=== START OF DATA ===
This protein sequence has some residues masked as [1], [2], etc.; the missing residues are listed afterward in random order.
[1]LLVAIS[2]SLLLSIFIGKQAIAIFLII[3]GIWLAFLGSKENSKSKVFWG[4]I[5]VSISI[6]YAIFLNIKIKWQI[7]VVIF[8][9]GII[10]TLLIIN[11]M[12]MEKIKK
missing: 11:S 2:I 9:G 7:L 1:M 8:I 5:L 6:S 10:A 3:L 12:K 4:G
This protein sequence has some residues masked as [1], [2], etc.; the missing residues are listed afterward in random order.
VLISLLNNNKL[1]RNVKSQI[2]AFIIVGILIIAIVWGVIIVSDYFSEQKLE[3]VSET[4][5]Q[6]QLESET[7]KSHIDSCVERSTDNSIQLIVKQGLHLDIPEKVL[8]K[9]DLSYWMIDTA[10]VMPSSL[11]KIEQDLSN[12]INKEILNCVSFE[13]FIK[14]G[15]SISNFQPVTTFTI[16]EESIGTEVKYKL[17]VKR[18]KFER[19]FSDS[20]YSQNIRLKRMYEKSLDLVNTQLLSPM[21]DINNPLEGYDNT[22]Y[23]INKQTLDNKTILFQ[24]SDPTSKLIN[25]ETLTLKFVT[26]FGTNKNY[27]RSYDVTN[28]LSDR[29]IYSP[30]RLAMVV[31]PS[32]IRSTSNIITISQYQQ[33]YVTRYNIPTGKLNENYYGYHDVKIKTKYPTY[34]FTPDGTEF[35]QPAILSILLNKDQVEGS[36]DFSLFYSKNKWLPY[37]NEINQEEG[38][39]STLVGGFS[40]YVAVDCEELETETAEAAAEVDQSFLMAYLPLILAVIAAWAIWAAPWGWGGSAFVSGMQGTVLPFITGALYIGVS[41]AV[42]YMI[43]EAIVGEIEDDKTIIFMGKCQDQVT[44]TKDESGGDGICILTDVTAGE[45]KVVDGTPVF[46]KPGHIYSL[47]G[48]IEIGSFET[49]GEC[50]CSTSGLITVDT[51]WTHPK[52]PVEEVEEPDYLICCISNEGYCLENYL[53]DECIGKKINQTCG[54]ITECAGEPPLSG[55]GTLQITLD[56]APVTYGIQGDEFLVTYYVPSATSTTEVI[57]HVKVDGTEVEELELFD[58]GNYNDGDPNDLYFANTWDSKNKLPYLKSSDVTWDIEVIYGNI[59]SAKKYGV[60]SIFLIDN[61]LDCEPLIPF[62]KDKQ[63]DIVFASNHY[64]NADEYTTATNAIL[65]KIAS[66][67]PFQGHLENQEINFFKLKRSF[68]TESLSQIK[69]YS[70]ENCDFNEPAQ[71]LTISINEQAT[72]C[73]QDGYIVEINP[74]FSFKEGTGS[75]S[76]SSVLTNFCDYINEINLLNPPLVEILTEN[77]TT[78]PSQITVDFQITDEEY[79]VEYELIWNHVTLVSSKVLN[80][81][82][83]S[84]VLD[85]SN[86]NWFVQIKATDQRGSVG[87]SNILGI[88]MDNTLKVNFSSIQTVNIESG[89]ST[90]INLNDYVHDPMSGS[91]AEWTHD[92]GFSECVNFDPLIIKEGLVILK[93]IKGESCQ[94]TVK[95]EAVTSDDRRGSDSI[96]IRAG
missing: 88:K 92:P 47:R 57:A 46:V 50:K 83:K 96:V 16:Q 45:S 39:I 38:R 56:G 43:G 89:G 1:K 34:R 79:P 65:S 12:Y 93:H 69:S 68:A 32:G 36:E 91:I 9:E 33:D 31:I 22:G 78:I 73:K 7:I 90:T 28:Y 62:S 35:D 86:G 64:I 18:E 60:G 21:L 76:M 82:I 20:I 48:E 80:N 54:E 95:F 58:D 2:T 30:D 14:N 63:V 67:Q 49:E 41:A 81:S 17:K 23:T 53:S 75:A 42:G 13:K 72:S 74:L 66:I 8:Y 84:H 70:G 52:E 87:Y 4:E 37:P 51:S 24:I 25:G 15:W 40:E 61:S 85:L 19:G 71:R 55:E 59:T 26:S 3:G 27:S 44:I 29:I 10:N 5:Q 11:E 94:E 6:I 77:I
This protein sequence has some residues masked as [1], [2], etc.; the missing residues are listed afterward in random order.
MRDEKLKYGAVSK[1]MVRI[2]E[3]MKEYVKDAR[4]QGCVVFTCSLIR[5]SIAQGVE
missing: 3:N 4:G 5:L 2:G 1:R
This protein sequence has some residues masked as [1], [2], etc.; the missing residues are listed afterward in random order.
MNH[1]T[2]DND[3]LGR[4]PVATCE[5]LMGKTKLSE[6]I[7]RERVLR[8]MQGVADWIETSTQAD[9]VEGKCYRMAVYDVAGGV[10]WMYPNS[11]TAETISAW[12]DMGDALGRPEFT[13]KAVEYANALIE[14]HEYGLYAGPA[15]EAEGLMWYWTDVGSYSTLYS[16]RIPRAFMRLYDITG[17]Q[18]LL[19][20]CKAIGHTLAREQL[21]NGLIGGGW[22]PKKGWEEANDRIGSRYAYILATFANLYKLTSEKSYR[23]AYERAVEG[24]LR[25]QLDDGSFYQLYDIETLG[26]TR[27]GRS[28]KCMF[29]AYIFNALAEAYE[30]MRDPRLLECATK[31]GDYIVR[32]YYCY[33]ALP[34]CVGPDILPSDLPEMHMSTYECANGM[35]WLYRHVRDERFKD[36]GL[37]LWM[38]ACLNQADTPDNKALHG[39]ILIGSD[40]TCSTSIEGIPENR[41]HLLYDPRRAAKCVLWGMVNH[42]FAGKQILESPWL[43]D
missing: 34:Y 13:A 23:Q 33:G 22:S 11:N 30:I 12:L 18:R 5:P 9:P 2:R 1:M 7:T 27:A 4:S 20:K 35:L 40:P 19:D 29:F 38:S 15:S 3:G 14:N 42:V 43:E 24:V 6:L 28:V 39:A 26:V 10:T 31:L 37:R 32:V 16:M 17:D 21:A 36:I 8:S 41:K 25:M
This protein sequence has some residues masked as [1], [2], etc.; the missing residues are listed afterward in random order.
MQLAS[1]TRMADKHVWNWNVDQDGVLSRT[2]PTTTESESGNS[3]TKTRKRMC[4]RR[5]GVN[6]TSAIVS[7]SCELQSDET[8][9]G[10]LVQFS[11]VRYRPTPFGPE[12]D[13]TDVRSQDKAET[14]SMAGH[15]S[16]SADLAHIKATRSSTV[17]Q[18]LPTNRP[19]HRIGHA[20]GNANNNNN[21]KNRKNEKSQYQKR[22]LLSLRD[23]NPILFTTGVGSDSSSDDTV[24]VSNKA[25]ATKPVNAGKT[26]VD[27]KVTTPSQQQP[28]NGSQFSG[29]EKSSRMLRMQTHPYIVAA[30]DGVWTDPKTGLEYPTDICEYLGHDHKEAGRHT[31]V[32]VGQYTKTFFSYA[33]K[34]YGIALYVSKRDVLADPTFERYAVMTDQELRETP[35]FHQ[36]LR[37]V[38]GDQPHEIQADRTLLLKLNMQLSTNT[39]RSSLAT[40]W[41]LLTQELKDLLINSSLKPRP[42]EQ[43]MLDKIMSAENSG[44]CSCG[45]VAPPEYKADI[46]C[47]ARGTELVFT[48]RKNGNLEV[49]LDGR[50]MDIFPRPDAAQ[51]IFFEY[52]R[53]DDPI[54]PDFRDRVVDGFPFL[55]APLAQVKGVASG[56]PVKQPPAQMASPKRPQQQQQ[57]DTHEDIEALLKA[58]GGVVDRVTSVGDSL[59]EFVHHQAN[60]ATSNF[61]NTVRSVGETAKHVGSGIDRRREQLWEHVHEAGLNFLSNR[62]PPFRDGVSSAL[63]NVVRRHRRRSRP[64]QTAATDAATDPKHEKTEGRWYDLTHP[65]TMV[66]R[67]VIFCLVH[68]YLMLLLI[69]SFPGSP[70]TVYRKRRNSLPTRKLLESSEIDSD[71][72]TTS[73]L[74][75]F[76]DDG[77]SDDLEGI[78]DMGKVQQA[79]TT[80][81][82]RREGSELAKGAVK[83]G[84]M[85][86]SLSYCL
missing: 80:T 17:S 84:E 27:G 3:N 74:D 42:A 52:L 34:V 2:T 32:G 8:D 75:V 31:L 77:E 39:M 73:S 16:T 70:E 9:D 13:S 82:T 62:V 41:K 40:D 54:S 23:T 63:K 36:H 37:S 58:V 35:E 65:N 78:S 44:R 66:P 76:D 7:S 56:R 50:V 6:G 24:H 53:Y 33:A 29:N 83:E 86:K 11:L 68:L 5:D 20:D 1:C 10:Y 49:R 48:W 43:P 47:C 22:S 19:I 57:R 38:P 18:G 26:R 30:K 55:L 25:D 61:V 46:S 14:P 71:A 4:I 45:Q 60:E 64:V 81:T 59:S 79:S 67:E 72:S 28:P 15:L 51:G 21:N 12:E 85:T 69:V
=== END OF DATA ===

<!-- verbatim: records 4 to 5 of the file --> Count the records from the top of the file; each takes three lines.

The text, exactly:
This protein sequence has some residues masked as [1], [2], etc.; the missing residues are listed afterward in random order.
MNH[1]T[2]DND[3]LGR[4]PVATCE[5]LMGKTKLSE[6]I[7]RERVLR[8]MQGVADWIETSTQAD[9]VEGKCYRMAVYDVAGGV[10]WMYPNS[11]TAETISAW[12]DMGDALGRPEFT[13]KAVEYANALIE[14]HEYGLYAGPA[15]EAEGLMWYWTDVGSYSTLYS[16]RIPRAFMRLYDITG[17]Q[18]LL[19][20]CKAIGHTLAREQL[21]NGLIGGGW[22]PKKGWEEANDRIGSRYAYILATFANLYKLTSEKSYR[23]AYERAVEG[24]LR[25]QLDDGSFYQLYDIETLG[26]TR[27]GRS[28]KCMF[29]AYIFNALAEAYE[30]MRDPRLLECATK[31]GDYIVR[32]YYCY[33]ALP[34]CVGPDILPSDLPEMHMSTYECANGM[35]WLYRHVRDERFKD[36]GL[37]LWM[38]ACLNQADTPDNKALHG[39]ILIGSD[40]TCSTSIEGIPENR[41]HLLYDPRRAAKCVLWGMVNH[42]FAGKQILESPWL[43]D
missing: 34:Y 13:A 23:Q 33:G 22:S 11:N 30:I 12:L 18:R 5:P 9:P 2:R 1:M 7:T 27:A 4:S 20:K 35:L 40:P 19:D 29:F 38:S 15:S 3:G 14:N 42:V 43:E 24:V 6:L 28:V 39:A 26:V 10:T 31:L 37:R 32:V 16:M 17:D 21:A 36:I 8:S 41:K 25:M
This protein sequence has some residues masked as [1], [2], etc.; the missing residues are listed afterward in random order.
MQLAS[1]TRMADKHVWNWNVDQDGVLSRT[2]PTTTESESGNS[3]TKTRKRMC[4]RR[5]GVN[6]TSAIVS[7]SCELQSDET[8][9]G[10]LVQFS[11]VRYRPTPFGPE[12]D[13]TDVRSQDKAET[14]SMAGH[15]S[16]SADLAHIKATRSSTV[17]Q[18]LPTNRP[19]HRIGHA[20]GNANNNNN[21]KNRKNEKSQYQKR[22]LLSLRD[23]NPILFTTGVGSDSSSDDTV[24]VSNKA[25]ATKPVNAGKT[26]VD[27]KVTTPSQQQP[28]NGSQFSG[29]EKSSRMLRMQTHPYIVAA[30]DGVWTDPKTGLEYPTDICEYLGHDHKEAGRHT[31]V[32]VGQYTKTFFSYA[33]K[34]YGIALYVSKRDVLADPTFERYAVMTDQELRETP[35]FHQ[36]LR[37]V[38]GDQPHEIQADRTLLLKLNMQLSTNT[39]RSSLAT[40]W[41]LLTQELKDLLINSSLKPRP[42]EQ[43]MLDKIMSAENSG[44]CSCG[45]VAPPEYKADI[46]C[47]ARGTELVFT[48]RKNGNLEV[49]LDGR[50]MDIFPRPDAAQ[51]IFFEY[52]R[53]DDPI[54]PDFRDRVVDGFPFL[55]APLAQVKGVASG[56]PVKQPPAQMASPKRPQQQQQ[57]DTHEDIEALLKA[58]GGVVDRVTSVGDSL[59]EFVHHQAN[60]ATSNF[61]NTVRSVGETAKHVGSGIDRRREQLWEHVHEAGLNFLSNR[62]PPFRDGVSSAL[63]NVVRRHRRRSRP[64]QTAATDAATDPKHEKTEGRWYDLTHP[65]TMV[66]R[67]VIFCLVH[68]YLMLLLI[69]SFPGSP[70]TVYRKRRNSLPTRKLLESSEIDSD[71][72]TTS[73]L[74][75]F[76]DDG[77]SDDLEGI[78]DMGKVQQA[79]TT[80][81][82]RREGSELAKGAVK[83]G[84]M[85][86]SLSYCL
missing: 80:T 17:S 84:E 27:G 3:N 74:D 42:A 52:L 34:V 2:T 32:G 8:D 75:V 31:L 77:E 39:M 73:S 16:T 70:E 9:D 13:S 82:T 62:V 41:K 40:D 54:S 23:T 63:K 36:H 37:S 58:V 35:E 65:N 78:S 44:R 66:P 76:D 7:S 56:R 50:V 6:G 24:H 53:Y 33:A 29:N 83:E 86:K 11:L 68:L 5:D 20:D 1:C 10:Y 49:R 48:W 43:P 47:C 22:S 19:I 57:R 38:P 18:G 26:R 30:K 55:L 25:D 61:V 46:S 14:P 71:A 4:I 45:Q 60:E 64:V 81:T 59:S 79:S 67:E 72:S 28:P 15:L 51:G 21:N 12:E 85:T 69:V